SEATTLE (Reuters) - On a cloudless summer day, Manish Prabhu stares out at a converted soccer field thousands of miles from his native India and watches a cricket ball skip past some fielders dressed in white.
It is an unlikely place for a game of cricket, but Prabhu has spent hundreds of afternoons playing with the Microsoft Cricket Club on this bumpy turf near the company’s campus in Redmond, Washington.
“The chance to play so much cricket surprised me,” said Prabhu, a senior program manager at Microsoft Corp.’s automotive business. “There is someone in almost every business team at Microsoft that I’ve played cricket with.”
Microsoft’s cricket program — comprising four teams that compete against other local teams — is not just a corporate softball team for the globalization era. It is a valuable tool in keeping the company’s largest minority group happy.
Competing against fast-growing technology companies in India offering jobs with handsome pay raises and quick promotions, Microsoft has to work harder these days to attract and retain the best and brightest Indian engineering talent.
Furthermore, Microsoft like many technology companies is being squeezed by U.S. immigration quotas limiting the number of work visas issued to foreign nationals.
Over the last decade, as Microsoft has nearly quadrupled its workforce, it has hired scores of computer science graduate students from India who have stay on to work in the United States after finishing graduate school here.
Employees of Indian descent estimate they make up about 15 percent of Microsoft’s 35,000 workers in the greater Seattle area. The company does not keep track of such figures, but said it has made adjustments for changes in its workforce demographics.
“Our programs and policies have changed given the diversity that has come into the company,” said Mylene Padolina, a senior diversity consultant at Microsoft.
Veteran “Microsofties” have noticed the changes.
Hired by Microsoft in India in 1995, Sukhvinder Singh Gulati recalls visiting the Redmond campus early in his career and finding only a handful of Indians.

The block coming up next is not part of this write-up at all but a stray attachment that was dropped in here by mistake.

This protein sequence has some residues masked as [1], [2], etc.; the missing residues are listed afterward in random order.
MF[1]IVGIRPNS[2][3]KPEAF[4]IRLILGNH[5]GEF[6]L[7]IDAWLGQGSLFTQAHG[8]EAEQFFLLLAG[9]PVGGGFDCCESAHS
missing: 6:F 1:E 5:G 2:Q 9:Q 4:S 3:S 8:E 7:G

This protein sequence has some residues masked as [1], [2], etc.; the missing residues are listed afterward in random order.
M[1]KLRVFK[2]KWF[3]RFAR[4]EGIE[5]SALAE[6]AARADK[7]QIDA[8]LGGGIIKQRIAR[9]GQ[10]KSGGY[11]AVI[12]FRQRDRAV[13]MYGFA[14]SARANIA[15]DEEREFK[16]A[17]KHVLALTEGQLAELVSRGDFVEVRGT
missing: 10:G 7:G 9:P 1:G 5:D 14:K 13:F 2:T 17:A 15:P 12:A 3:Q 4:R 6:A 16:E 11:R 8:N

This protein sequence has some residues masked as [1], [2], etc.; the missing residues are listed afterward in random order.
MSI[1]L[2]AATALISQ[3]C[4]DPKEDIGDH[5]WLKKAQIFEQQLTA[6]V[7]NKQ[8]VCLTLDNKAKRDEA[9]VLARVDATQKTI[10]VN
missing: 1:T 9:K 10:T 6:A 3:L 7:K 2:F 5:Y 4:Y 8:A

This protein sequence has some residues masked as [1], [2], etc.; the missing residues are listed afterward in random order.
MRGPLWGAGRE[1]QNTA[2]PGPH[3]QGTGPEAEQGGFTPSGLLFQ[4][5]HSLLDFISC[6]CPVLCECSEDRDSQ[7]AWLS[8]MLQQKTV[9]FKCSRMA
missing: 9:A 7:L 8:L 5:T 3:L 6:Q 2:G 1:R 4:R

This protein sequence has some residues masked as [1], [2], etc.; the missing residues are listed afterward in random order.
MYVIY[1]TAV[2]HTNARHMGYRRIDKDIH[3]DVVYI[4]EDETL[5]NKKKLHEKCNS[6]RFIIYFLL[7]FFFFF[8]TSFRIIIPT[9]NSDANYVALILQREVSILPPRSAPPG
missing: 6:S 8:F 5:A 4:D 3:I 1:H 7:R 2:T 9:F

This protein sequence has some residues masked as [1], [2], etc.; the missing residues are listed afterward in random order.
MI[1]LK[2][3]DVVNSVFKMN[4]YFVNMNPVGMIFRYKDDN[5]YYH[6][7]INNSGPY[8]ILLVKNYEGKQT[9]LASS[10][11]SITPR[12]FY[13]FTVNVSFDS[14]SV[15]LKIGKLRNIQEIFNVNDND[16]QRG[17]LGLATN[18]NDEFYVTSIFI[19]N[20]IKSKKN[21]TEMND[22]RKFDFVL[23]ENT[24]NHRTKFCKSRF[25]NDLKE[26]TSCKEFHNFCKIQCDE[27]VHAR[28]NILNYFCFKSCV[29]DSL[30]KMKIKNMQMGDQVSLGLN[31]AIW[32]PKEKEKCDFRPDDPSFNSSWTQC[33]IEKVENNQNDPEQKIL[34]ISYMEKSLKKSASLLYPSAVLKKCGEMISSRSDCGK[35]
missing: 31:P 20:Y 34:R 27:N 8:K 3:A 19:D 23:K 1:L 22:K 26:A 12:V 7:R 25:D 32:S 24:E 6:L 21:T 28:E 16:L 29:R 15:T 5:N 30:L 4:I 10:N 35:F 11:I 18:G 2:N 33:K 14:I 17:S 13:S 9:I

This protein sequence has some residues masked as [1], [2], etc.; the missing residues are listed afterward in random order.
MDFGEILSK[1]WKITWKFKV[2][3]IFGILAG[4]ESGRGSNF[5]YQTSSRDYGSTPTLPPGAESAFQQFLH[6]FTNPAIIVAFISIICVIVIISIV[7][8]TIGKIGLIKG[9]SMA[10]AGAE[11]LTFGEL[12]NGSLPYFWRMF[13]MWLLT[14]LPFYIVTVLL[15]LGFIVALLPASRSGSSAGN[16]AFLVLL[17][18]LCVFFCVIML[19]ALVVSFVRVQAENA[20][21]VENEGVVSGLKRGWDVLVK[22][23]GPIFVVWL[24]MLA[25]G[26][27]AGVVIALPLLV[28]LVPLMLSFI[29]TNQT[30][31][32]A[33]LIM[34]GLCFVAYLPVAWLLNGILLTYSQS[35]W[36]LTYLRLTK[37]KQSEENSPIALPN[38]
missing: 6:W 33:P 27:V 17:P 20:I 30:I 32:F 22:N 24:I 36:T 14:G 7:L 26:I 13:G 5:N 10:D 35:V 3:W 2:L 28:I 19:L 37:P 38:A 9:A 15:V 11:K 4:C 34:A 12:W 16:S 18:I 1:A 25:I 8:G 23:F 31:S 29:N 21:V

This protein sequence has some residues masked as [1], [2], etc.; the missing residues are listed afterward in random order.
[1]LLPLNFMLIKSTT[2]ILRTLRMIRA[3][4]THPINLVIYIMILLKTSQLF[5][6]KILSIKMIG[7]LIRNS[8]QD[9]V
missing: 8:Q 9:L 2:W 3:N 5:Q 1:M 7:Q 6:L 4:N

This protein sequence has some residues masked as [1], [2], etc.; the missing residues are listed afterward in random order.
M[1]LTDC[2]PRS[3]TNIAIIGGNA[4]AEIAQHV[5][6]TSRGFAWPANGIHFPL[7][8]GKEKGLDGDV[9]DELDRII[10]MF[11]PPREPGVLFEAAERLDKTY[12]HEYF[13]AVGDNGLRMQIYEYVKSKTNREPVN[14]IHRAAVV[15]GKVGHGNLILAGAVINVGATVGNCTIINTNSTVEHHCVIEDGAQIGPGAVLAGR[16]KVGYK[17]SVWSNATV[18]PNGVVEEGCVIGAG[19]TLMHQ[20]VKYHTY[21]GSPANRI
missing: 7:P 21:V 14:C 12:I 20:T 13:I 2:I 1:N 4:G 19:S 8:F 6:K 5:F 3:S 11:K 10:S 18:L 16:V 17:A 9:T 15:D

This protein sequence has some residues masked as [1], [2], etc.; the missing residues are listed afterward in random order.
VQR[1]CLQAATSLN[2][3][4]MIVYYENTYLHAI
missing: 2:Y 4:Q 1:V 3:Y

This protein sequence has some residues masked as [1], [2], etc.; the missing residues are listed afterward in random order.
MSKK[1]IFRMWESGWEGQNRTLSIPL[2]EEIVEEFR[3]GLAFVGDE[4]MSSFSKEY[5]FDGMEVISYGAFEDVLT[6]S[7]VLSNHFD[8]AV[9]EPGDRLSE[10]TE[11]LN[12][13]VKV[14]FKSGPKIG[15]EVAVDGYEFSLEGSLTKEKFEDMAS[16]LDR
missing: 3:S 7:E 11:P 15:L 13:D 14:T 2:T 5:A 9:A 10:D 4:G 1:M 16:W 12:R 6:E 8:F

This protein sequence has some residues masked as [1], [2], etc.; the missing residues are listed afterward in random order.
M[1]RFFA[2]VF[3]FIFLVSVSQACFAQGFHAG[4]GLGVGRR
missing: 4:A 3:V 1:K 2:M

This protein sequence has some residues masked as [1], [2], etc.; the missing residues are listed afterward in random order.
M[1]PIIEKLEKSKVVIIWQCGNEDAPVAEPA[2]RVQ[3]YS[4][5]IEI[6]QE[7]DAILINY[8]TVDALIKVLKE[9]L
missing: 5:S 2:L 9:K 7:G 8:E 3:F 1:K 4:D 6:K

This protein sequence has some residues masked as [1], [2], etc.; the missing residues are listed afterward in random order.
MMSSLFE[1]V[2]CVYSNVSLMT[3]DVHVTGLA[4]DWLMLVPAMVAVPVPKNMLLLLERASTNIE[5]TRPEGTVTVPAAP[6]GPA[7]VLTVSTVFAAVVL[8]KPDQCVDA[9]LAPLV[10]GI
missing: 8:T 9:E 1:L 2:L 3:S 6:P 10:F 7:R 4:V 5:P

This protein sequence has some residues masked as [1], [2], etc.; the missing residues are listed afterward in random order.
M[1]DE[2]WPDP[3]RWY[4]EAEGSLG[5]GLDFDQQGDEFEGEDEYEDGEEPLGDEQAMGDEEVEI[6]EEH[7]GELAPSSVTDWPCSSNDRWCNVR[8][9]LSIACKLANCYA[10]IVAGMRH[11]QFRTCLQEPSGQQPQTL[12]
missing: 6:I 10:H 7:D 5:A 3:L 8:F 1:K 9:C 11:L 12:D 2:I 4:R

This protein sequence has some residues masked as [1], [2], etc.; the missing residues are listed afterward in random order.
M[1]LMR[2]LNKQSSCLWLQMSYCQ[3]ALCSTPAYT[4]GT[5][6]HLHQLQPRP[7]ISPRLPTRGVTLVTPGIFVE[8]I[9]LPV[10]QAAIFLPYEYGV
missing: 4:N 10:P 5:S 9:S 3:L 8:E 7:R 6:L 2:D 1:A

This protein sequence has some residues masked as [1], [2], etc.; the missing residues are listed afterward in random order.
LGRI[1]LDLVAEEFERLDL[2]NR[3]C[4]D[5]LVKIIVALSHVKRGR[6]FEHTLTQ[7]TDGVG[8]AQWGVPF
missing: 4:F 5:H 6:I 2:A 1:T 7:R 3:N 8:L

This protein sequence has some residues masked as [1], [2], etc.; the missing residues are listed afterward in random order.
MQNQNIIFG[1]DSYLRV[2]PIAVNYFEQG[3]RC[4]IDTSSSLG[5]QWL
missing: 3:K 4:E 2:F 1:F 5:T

“If you saw an Indian on campus, you would be jumping for joy,” said Gulati, who is a senior lead program manager in Microsoft’s unified communication division. “Today there are thousands and thousands of Indians working at Microsoft.”
“Now people can feel at home at work,” he said. “The friendships you’ve made at work also transfer to friendships outside the work hours. That helps a lot.”
Microsoft celebrated major Indian holidays this year like Republic Day in January and Independence Day in August with on-campus events that included art displays, musical acts and special food.
Last year, Microsoft opened two Indian food stalls that operate inside the company’s cafeterias. It also increased vegetarian options to suit Indian dietary needs.
Particularly noticeable to Microsoft veterans has been the increase of female Indian employees working in Redmond.
Ava Gupta, who joined the company two months ago, said she was surprised to see Indian women regularly come to work wearing a sari, traditional clothing worn in India.
“Outside of the World Bank or the United Nations, how often do you see people in America show up for work in their traditional clothing?” said Gupta, who works as a market researcher. “Here, I feel encouraged to be Indian.”
During the Cricket World Cup in March and April, Microsoft broadcast tournament matches from the Caribbean via closed circuit. Staff could watch the games from any television on campus.
Over 500 employees gathered to watch India’s matches, but most of those fans went home disappointed. The team lost in the first round, dropping matches to Bangladesh and eventual runner-up Sri Lanka.
“I can tell you Microsoft saved a lot of work hours because India got knocked out early,” said Prabhu.
Cricket may be a male-dominated sport in India, but Microsoft’s female Indian employees are leading the way to spark the sport’s growth in the greater Seattle area.
A local women’s cricket league has more than 100 members and around three-quarters of those players are from Microsoft.
It’s giving people like Sangita Jayaraman, a program manager at Microsoft, a chance to cash in on years of being a “couch cricketer.”
“Most of us never really had the opportunity to play cricket back home,” said Jayaraman. “There are probably more women playing cricket here than in all of India.”